NATO’s official line has remained that it would never allow Russia to in effect exercise any kind of veto power over who or who should not be considered for membership in the bloc. Complicating the possibility of any near-term reengagement on this issue is the fact that NATO countries have only greatly increased their support to Kiev, turning Ukraine into a de facto NATO partner. 

And yet recent polling shows most Americans want a diplomatic track between Washington and Moscow, particularly given growing fears of nuclear confrontation. As one poll from last month revealed

Nearly 60 percent of Americans would support the United States engaging in diplomatic efforts “as soon as possible” to end the war in Ukraine, even if that means Ukraine having to make concessions to Russia, according to a new poll. 

The survey, conducted by Data for Progress on behalf of the Quincy Institute for Responsible Statecraft, also found that a plurality (49 percent) said the Biden administration and Congress have not done enough diplomatically to help end the war (37 percent said they had). 

Further, as Responsible Statecraft pointed out, the Ukraine war is not even among the three top driving concerns among the American public…

“Just six percent said Russia’s war in Ukraine is among the top three most important issues facing the United States today, with the top three being inflation (46 percent), jobs and the economy (31 percent), and gun violence (26 percent),” the think tank commented

Tyler Durden
Sun, 10/30/2022 – 20:30

Russia Floats Basis For Putin-Biden Talks At A Moment Most Americans Want Diplomatic Solution

On the same weekend that Russia angered the West by pulling out of the UN-brokered grain export deal, which allowed Ukraine to ship its wheat and food supplies to global markets via an internationally monitored safety corridor, the Kremlin has floated a potential basis for “high-level re-engagement”, state media reported on Sunday.

Despite this big step back on what constituted the only diplomatic ‘positive’ of the past months between the warring sides, Putin office spokesman Dmitry Peskov said in an interview with Rossiya-1 TV channel that talks with the United States remain possible if Washington “pays heed to our concerns.”

Such an opening in negotiations related to the war in Ukraine would ultimately be contingent on “the US desire to go back to the state of things as of December-January” Peskov described, and the US must ask, according to his words: “what the Russians are offering may not suit all of us, but maybe we should still sit down with them at the negotiating table?”

Getty Images

The last time President Vladimir Putin weighed in on the possibility came in statements earlier this month, wherein he stated, “there is no platform for any negotiations yet.”

Peskov’s reference to the pre-invasion “state of things” in the December-January timeframe appears to be a reference to Russia’s insistence on agreement on a formal declaration that Ukraine would never enter the NATO military alliance and other “security guarantees”. This came in in the form of written proposals offered by the Russian side at the time, which both the Ukrainian government and West rebuffed.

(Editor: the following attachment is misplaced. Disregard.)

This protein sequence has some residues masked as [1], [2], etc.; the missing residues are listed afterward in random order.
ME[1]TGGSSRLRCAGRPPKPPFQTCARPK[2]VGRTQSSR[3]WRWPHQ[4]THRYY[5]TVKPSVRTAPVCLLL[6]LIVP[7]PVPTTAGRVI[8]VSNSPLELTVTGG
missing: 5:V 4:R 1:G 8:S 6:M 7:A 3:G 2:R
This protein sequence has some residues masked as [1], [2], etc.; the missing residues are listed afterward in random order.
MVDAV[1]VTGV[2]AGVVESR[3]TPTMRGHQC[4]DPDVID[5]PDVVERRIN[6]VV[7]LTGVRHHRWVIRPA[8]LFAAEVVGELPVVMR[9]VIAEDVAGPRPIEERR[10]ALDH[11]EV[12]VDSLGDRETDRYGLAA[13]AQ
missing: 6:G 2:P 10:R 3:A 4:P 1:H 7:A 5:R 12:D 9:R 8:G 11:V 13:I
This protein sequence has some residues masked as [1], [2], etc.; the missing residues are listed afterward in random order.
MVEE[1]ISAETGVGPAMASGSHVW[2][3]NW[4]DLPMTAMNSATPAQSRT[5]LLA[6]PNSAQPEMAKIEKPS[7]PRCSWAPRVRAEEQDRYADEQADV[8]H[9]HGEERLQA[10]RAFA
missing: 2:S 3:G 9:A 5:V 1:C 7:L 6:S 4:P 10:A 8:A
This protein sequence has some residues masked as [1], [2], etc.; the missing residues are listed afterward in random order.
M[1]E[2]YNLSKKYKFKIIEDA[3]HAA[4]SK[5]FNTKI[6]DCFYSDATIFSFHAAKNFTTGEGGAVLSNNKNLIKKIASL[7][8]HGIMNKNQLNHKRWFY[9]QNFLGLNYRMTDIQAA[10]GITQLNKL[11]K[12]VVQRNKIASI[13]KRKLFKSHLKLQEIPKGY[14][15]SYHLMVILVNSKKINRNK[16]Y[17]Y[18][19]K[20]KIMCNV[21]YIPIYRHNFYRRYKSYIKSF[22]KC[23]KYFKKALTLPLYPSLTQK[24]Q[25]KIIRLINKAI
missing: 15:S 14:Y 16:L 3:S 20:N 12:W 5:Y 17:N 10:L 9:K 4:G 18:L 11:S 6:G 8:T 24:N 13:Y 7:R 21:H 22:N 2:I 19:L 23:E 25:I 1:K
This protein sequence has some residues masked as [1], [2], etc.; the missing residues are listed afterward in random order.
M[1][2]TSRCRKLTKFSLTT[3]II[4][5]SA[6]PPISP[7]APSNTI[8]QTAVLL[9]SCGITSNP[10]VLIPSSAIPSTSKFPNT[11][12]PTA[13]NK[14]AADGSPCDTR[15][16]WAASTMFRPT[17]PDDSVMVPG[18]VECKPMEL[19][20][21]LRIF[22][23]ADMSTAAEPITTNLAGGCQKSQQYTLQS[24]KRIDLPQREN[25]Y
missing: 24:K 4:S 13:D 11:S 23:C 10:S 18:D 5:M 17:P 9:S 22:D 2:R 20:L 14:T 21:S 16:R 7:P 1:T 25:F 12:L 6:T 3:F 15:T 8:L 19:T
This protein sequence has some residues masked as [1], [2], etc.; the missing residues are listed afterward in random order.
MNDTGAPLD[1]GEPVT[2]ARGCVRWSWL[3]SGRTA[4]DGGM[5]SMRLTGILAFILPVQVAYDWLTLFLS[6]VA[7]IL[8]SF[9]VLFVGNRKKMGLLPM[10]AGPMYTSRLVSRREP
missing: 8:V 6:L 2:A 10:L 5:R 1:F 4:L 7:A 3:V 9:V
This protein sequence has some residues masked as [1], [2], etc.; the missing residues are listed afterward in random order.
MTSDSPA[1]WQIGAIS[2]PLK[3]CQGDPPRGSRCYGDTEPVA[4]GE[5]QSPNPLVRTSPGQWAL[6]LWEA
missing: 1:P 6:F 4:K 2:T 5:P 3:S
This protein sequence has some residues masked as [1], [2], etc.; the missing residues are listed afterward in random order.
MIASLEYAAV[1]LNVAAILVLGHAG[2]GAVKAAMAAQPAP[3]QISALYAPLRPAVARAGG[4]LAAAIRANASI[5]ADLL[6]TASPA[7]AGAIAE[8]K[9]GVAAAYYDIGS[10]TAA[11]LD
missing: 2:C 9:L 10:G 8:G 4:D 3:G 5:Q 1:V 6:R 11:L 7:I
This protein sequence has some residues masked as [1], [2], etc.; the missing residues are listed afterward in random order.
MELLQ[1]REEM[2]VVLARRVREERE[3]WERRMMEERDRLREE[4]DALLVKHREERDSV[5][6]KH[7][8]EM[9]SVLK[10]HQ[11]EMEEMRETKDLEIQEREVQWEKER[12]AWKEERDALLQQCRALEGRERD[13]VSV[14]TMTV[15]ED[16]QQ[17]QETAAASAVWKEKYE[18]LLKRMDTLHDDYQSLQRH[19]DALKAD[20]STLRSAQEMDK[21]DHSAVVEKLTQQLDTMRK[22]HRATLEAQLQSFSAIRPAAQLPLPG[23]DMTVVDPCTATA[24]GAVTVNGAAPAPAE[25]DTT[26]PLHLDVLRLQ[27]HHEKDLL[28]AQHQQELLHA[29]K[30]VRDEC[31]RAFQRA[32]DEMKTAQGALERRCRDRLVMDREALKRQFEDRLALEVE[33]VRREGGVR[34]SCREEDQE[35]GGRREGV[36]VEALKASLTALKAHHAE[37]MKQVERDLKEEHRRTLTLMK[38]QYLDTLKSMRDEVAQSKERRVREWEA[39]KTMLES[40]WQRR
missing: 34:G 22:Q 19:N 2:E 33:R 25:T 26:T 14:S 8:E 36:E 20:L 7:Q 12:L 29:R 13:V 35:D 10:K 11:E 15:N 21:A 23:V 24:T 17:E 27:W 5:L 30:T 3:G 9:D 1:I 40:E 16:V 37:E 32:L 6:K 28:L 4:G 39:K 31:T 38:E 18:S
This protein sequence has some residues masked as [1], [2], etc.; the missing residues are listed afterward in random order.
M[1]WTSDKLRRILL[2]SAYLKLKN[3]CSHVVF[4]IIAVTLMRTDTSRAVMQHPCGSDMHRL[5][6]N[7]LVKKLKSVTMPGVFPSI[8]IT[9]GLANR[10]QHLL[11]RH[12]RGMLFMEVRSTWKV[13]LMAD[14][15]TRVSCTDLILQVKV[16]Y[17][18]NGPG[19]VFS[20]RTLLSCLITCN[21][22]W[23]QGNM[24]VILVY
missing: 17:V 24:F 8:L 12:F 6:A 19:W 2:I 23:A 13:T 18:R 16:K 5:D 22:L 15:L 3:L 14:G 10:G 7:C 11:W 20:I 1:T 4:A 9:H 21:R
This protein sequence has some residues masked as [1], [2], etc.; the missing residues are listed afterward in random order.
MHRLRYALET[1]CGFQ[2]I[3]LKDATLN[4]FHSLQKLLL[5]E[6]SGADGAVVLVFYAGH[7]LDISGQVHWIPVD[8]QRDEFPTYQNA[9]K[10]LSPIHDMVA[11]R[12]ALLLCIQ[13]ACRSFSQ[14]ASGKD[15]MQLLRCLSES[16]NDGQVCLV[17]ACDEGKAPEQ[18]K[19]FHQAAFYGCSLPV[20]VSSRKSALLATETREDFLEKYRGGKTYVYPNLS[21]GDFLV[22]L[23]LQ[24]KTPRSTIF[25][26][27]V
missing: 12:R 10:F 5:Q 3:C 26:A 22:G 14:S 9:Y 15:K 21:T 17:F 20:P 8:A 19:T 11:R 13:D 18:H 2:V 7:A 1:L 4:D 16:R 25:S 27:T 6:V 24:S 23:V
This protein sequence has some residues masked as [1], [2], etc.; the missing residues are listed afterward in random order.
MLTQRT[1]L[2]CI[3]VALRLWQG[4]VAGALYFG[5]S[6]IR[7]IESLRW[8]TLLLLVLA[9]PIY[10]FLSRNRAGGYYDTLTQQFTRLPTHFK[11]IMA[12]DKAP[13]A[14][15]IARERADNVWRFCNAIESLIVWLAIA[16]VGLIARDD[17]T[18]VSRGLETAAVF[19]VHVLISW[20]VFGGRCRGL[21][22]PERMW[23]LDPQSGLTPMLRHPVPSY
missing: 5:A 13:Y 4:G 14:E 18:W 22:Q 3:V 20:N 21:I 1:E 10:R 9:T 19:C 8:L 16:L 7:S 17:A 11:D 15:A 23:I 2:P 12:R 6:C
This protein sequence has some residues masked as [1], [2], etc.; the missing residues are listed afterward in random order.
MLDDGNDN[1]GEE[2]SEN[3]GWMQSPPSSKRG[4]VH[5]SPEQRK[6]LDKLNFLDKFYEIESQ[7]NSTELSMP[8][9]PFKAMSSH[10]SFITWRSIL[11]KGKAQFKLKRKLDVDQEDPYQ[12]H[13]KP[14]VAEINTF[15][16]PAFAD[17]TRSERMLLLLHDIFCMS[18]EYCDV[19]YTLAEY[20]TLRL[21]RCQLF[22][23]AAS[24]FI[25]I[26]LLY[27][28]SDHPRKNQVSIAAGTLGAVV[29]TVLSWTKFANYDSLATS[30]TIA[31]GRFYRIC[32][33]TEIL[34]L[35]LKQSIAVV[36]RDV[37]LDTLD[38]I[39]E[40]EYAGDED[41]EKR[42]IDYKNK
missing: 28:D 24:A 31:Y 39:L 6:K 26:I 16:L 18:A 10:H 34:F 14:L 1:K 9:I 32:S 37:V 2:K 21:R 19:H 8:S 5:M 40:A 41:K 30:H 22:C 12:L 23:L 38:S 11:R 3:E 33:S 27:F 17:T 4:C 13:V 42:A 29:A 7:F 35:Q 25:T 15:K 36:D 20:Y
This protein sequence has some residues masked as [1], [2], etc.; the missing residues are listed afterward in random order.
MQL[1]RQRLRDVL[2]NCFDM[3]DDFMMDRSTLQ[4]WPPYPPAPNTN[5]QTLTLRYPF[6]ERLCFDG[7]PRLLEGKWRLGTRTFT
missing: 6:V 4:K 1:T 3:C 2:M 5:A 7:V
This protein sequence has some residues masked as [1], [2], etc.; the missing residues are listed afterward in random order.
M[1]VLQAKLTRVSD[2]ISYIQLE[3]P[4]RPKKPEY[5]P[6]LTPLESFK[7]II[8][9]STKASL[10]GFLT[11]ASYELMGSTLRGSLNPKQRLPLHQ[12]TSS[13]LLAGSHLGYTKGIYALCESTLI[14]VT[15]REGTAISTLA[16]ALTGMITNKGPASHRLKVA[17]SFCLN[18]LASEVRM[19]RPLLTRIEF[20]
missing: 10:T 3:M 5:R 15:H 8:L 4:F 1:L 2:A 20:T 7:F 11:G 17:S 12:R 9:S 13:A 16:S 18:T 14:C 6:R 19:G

NATO’s official line has remained that it would never allow Russia to in effect exercise any kind of veto power over who or who should not be considered for membership in the bloc. Complicating the possibility of any near-term reengagement on this issue is the fact that NATO countries have only greatly increased their support to Kiev, turning Ukraine into a de facto NATO partner. 

And yet recent polling shows most Americans want a diplomatic track between Washington and Moscow, particularly given growing fears of nuclear confrontation. As one poll from last month revealed: 

Nearly 60 percent of Americans would support the United States engaging in diplomatic efforts “as soon as possible” to end the war in Ukraine, even if that means Ukraine having to make concessions to Russia, according to a new poll. 

The survey, conducted by Data for Progress on behalf of the Quincy Institute for Responsible Statecraft, also found that a plurality (49 percent) said the Biden administration and Congress have not done enough diplomatically to help end the war (37 percent said they had). 

Further, as Responsible Statecraft pointed out, the Ukraine war is not even among the three top driving concerns among the American public…

“Just six percent said Russia’s war in Ukraine is among the top three most important issues facing the United States today, with the top three being inflation (46 percent), jobs and the economy (31 percent), and gun violence (26 percent),” the think tank commented. 

Tyler Durden
Sun, 10/30/2022 – 20:30